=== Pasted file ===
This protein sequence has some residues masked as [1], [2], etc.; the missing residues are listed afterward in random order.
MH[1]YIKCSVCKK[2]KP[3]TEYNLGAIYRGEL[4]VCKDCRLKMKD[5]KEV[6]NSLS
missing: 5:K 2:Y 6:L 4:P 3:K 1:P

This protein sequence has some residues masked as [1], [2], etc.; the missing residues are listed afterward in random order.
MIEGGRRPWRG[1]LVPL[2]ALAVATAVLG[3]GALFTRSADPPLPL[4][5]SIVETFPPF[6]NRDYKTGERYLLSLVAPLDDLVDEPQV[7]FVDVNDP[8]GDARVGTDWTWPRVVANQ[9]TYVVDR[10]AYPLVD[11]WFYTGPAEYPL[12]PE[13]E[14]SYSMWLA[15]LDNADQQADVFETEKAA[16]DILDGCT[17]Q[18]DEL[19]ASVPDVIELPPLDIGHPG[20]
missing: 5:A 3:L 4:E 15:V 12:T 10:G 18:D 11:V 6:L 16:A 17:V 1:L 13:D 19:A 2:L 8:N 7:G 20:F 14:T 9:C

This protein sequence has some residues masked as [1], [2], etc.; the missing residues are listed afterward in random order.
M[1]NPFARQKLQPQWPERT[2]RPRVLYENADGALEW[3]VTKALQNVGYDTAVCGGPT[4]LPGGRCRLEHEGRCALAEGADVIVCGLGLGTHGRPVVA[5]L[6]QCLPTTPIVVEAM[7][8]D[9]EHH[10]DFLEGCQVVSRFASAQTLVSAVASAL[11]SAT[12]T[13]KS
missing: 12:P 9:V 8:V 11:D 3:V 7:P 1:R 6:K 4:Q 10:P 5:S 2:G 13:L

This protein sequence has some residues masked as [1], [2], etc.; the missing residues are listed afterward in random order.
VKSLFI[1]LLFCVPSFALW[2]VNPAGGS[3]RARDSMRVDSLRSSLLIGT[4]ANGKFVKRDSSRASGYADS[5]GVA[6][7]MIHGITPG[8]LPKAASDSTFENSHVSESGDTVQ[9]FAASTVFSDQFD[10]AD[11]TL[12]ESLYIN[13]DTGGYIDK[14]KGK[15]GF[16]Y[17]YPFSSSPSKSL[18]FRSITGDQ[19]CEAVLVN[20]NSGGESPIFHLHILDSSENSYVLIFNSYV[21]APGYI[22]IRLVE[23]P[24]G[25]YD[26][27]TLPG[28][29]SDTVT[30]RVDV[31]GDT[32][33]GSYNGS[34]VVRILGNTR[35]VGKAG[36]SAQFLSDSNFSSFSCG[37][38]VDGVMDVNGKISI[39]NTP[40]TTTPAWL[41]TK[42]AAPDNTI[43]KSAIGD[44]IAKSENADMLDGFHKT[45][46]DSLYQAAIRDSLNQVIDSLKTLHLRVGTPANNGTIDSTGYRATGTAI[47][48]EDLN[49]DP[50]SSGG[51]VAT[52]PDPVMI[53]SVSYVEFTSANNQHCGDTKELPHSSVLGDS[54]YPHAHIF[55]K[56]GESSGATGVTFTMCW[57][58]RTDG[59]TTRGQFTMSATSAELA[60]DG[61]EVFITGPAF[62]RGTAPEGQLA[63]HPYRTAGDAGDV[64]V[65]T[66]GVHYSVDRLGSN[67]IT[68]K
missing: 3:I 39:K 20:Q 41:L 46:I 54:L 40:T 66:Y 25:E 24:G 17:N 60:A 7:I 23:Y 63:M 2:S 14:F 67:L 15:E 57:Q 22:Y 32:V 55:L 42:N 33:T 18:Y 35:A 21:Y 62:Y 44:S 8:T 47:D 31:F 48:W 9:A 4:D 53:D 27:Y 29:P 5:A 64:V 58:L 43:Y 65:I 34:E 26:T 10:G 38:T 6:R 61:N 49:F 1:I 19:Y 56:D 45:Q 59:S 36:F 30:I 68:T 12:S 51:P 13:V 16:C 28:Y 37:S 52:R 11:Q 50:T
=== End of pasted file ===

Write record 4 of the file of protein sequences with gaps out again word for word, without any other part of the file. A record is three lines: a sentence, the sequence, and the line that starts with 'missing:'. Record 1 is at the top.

This protein sequence has some residues masked as [1], [2], etc.; the missing residues are listed afterward in random order.
VKSLFI[1]LLFCVPSFALW[2]VNPAGGS[3]RARDSMRVDSLRSSLLIGT[4]ANGKFVKRDSSRASGYADS[5]GVA[6][7]MIHGITPG[8]LPKAASDSTFENSHVSESGDTVQ[9]FAASTVFSDQFD[10]AD[11]TL[12]ESLYIN[13]DTGGYIDK[14]KGK[15]GF[16]Y[17]YPFSSSPSKSL[18]FRSITGDQ[19]CEAVLVN[20]NSGGESPIFHLHILDSSENSYVLIFNSYV[21]APGYI[22]IRLVE[23]P[24]G[25]YD[26][27]TLPG[28][29]SDTVT[30]RVDV[31]GDT[32][33]GSYNGS[34]VVRILGNTR[35]VGKAG[36]SAQFLSDSNFSSFSCG[37][38]VDGVMDVNGKISI[39]NTP[40]TTTPAWL[41]TK[42]AAPDNTI[43]KSAIGD[44]IAKSENADMLDGFHKT[45][46]DSLYQAAIRDSLNQVIDSLKTLHLRVGTPANNGTIDSTGYRATGTAI[47][48]EDLN[49]DP[50]SSGG[51]VAT[52]PDPVMI[53]SVSYVEFTSANNQHCGDTKELPHSSVLGDS[54]YPHAHIF[55]K[56]GESSGATGVTFTMCW[57][58]RTDG[59]TTRGQFTMSATSAELA[60]DG[61]EVFITGPAF[62]RGTAPEGQLA[63]HPYRTAGDAGDV[64]V[65]T[66]GVHYSVDRLGSN[67]IT[68]K
missing: 3:I 39:K 20:Q 41:L 46:I 54:L 40:T 66:Y 25:E 24:G 17:N 60:A 7:I 23:Y 63:M 2:S 14:F 67:L 15:E 57:Q 22:Y 32:V 55:L 42:N 33:T 18:Y 35:A 21:Y 62:Y 44:S 8:T 47:D 31:F 48:W 9:A 4:D 53:D 27:Y 29:P 5:A 64:V 58:L 43:Y 65:I 34:E 26:T 10:G 38:T 6:R 61:N 49:F 1:I 19:Y 56:D 45:Q 59:S 36:F 30:I 68:T 12:S 51:P 13:V 16:C 28:Y 37:S 52:R 11:Q 50:T